The fingerboard of a bass guitar is the long, narrow strip of wood that runs along the neck of the instrument. It’s also sometimes called the fretboard. The fingerboard is where the player presses their fingers down to create different notes. The frets are the raised metal strips that run across the fingerboard. 

They’re spaced out at regular intervals so that when you press your finger down between two frets, you create a note that’s one step higher in pitch than the note you would get by pressing your finger down at the first fret. 

The distance between each successive pair of frets is called a half step. So, if you press your finger down at the first fret, you’ll get a note that’s one half step higher than the open string (the string that’s not being pressed down at any fret). 

If you press your finger down at the second fret, you’ll get a note that’s one half step higher than the note you get at the first fret, and so on. You can also press your finger down on multiple strings at once to create chords. 

The fingerboard is an essential part of the bass guitar, and it’s important for players to understand how it works in order to make beautiful music on their

Bolt on or neck through

The neck of a guitar is the long, thin piece of wood that extends from the body of the instrument. A bolt-on bass guitar neck is attached to the body using screws or bolts, while a through-neck bass guitar has its neck extending through the body. 

There are several key differences between these two types of necks. First, bolt-on necks are easier to repair if they become damaged, while through-neck necks can be more difficult to fix. 

Second, bolt-on necks typically offer better sustain, meaning that the notes will ring out for longer before fading away. Finally, bolt-on necks usually give the guitar a brighter sound, while through-neck necks tend to produce a warmer tone. 

Ultimately, the type of neck you choose is a matter of personal preference. Some bassists prefer the ease of repair offered by a bolt-on neck, while others prefer the improved sustain and tone of a through-neck neck.


The final part of this bass guitar buying guide will focus on accessories.

Let’s keep this short and simple. 

You’ll need a decent case, some leads, a bass amp, a tuner, some spare strings, a string winder and a strap.

All of these will make it easier to care for your bass guitars and to get the most out of them.

See the links at the bottom of this article for suggestions on what to buy!


No matter how much research you do, it will be decision time sooner or later.

As I mentioned before, you should aim to try before you buy, but you should try to buy online if you can to get the best price.

Most modern retailers now set up their physical shops with this in mind. If anything, they only have the shop so that customers can try things out first.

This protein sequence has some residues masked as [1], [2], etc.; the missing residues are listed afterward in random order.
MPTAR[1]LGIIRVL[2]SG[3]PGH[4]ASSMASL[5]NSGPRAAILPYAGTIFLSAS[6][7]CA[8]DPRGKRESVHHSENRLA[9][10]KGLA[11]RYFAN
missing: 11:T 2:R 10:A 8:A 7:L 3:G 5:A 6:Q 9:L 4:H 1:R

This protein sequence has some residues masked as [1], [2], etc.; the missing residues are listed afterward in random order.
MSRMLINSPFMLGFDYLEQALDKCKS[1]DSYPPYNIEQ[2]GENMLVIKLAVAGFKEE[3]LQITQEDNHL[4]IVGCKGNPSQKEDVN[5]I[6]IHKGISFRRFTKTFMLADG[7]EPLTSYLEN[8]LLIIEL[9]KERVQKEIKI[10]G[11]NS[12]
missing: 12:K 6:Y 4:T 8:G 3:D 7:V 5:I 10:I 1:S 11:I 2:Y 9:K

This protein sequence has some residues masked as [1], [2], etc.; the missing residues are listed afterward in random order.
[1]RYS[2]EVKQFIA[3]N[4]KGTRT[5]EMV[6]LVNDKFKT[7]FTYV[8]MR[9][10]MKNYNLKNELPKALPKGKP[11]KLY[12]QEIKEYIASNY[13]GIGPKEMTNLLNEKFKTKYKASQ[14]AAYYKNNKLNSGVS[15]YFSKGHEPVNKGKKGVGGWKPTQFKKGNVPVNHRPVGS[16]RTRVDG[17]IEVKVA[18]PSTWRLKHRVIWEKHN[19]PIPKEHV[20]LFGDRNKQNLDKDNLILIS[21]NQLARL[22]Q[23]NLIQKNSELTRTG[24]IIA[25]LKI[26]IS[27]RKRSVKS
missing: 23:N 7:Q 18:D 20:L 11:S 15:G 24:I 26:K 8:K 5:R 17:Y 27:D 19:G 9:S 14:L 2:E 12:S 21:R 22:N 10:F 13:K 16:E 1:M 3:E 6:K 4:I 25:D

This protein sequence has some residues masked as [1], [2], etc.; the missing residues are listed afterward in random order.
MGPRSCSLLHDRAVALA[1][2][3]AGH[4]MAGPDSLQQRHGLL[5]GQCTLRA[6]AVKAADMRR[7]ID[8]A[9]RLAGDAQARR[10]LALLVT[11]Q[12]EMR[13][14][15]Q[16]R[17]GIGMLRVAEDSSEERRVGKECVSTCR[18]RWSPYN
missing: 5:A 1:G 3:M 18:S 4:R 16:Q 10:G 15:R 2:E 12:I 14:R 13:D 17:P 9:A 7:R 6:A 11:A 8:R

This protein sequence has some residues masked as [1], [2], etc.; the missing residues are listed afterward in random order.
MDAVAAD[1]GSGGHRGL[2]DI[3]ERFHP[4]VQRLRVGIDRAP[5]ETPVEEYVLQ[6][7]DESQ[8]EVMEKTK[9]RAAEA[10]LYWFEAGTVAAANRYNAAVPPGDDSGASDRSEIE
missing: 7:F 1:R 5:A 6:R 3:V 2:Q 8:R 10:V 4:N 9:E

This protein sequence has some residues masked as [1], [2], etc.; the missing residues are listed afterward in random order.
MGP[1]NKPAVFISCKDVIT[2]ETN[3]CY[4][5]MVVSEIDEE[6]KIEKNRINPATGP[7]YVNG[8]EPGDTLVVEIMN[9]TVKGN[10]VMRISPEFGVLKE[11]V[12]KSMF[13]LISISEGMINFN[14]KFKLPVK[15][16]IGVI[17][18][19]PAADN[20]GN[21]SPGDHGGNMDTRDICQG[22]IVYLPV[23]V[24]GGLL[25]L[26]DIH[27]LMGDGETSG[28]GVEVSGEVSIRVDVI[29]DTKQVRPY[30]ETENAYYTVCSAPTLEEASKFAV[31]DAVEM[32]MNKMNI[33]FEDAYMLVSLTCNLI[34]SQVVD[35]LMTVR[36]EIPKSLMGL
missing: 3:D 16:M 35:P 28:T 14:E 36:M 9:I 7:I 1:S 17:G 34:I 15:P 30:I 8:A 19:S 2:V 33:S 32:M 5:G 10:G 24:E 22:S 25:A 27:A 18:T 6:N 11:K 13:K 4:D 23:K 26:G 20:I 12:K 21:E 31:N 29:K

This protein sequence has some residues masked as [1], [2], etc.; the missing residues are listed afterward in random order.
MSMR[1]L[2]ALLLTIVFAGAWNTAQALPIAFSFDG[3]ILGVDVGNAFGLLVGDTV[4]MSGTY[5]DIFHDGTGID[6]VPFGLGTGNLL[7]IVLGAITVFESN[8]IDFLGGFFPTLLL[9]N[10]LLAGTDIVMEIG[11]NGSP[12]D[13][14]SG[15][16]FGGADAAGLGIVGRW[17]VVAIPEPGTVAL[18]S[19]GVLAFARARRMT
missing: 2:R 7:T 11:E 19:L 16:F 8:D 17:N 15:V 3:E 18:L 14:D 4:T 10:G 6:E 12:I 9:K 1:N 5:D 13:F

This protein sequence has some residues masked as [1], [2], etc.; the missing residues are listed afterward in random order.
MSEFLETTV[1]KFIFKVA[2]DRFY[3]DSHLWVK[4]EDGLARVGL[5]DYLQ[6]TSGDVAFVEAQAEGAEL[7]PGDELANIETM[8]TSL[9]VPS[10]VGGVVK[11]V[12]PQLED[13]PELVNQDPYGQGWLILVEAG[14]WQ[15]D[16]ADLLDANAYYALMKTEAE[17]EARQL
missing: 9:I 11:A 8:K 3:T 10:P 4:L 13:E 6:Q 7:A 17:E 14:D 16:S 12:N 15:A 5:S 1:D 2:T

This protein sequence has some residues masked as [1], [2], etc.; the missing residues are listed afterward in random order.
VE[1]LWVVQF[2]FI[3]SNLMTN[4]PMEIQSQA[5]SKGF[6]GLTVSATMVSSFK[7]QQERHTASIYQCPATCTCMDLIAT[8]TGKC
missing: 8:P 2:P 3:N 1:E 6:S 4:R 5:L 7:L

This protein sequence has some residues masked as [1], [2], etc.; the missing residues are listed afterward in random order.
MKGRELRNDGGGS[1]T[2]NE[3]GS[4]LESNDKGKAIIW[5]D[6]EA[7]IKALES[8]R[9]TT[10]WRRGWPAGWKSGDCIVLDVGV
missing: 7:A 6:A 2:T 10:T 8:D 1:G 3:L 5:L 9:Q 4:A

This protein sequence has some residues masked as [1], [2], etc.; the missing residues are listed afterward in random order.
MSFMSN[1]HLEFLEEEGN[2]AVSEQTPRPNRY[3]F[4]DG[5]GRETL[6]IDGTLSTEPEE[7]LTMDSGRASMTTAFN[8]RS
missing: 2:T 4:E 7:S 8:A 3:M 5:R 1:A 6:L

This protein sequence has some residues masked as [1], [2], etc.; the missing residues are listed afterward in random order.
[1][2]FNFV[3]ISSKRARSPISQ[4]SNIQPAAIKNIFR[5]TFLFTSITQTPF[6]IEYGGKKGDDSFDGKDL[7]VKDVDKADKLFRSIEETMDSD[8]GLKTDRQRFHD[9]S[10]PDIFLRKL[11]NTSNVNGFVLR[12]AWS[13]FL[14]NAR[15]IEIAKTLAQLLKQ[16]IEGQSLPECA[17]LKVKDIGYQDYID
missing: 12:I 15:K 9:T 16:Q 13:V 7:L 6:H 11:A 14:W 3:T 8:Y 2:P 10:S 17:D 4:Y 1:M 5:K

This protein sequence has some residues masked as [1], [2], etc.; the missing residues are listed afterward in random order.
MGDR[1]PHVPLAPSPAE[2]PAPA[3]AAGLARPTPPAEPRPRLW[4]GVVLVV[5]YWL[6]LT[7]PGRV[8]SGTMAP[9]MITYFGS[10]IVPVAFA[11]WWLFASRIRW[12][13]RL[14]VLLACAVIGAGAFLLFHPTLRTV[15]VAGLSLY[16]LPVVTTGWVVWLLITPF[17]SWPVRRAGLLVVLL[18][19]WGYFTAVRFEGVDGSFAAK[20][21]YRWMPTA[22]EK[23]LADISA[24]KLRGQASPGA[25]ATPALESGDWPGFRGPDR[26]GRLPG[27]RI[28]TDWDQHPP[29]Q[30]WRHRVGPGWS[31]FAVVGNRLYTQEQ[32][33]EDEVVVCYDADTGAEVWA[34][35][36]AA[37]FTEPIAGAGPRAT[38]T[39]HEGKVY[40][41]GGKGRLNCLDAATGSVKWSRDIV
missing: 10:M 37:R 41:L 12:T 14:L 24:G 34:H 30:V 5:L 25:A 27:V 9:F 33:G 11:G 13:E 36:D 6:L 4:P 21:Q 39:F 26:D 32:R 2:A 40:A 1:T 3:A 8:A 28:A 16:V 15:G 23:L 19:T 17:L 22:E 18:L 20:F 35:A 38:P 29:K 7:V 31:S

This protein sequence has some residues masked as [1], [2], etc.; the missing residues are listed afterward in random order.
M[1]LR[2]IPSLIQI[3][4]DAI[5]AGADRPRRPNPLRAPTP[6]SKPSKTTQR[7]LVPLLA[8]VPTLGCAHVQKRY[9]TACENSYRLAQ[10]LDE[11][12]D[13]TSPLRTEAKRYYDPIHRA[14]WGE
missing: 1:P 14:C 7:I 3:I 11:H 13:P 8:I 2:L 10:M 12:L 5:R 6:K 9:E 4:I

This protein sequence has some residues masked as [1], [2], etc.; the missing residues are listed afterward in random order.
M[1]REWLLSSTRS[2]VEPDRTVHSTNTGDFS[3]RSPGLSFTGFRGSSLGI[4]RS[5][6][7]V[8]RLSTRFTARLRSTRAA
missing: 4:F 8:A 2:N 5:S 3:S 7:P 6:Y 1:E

They know perfectly well that most people shop online to save money these days, so don’t worry about offending a shop assistant by trying something you have no intention of buying.

And if they do get upset, then frankly, they need to get with the times!

Just remember that you’ll have to live with the bass that you buy. Not the shop assistant, the magazine author whose column you read last night or even your school friends who think they know best.

If it sounds good, feels good and looks good to you, then it is good. 

End of!

Squire Jazz Bass

Best for: beginners

Price: £200/$250

Ted Score: 9/10

Purcahse: One time

Designed for: Beginners

Features: Great build quality and good tone.


  • Good tone
  • Good all round bass
  • Affordable


  • Not that unique

Fender Rubmle 40 Bass Amp

Best for: beginners

Price: £250/$320

Ted Score: 8/10

Purcahse: One time

Designed for: Beginners

Features: Great build quality and good tone.


  • Good tone
  • Good for home practice and small gigs
  • Affordable


  • Not that unique
  • Not great for larger gigs

Polytune 3 Tuner Pedal

Best for: beginners

Price: £75/$90

Ted Score: 10/10

Purcahse: One time

Designed for: All levels

Features: Accurate and very reliable


  • Clear display
  • Accurate tuning
  • Affordable


  • None


What should I look for when buying a bass guitar?

A good bass is a bass that feels comfortable to you. Not the shop assistant or the author of the magazine article you read last night. If it feels easy to play, then that’s always a good thing.

A bass guitar that doesn’t sound good to you is never a good purchase. How do you know what’s good? Use your ears and follow your gut. 

Sure, the shop assistant might chew your ear off talking about the single-coil and split-coil pickups or famous bass players that used a certain type of electric bass, but none of that is as relevant as you liking how your bass sounds.

How much should I spend on my first bass?

For your first bass I wouldn’t recommend spending more than £300 tops. If you get serious about playing then you can get a better model but if it doesn’t turn into a passion you shouldn’t waste your money.

How do I pick my first bass guitar?

Trust your sense. Pick something that you like the sound of, that feels good to play and that looks good. You have to live with your decision so follow your gut!

How many bass guitars do you need?

A beginner will only need one. However, if you become a serious student or even a professional you will need upwards of three good basses.

What Bass Guitar Should I Buy?

A trusty jazz bass or precision bass is always a good bet for any style of music. Or why not get a PJ model and have the best of both worlds?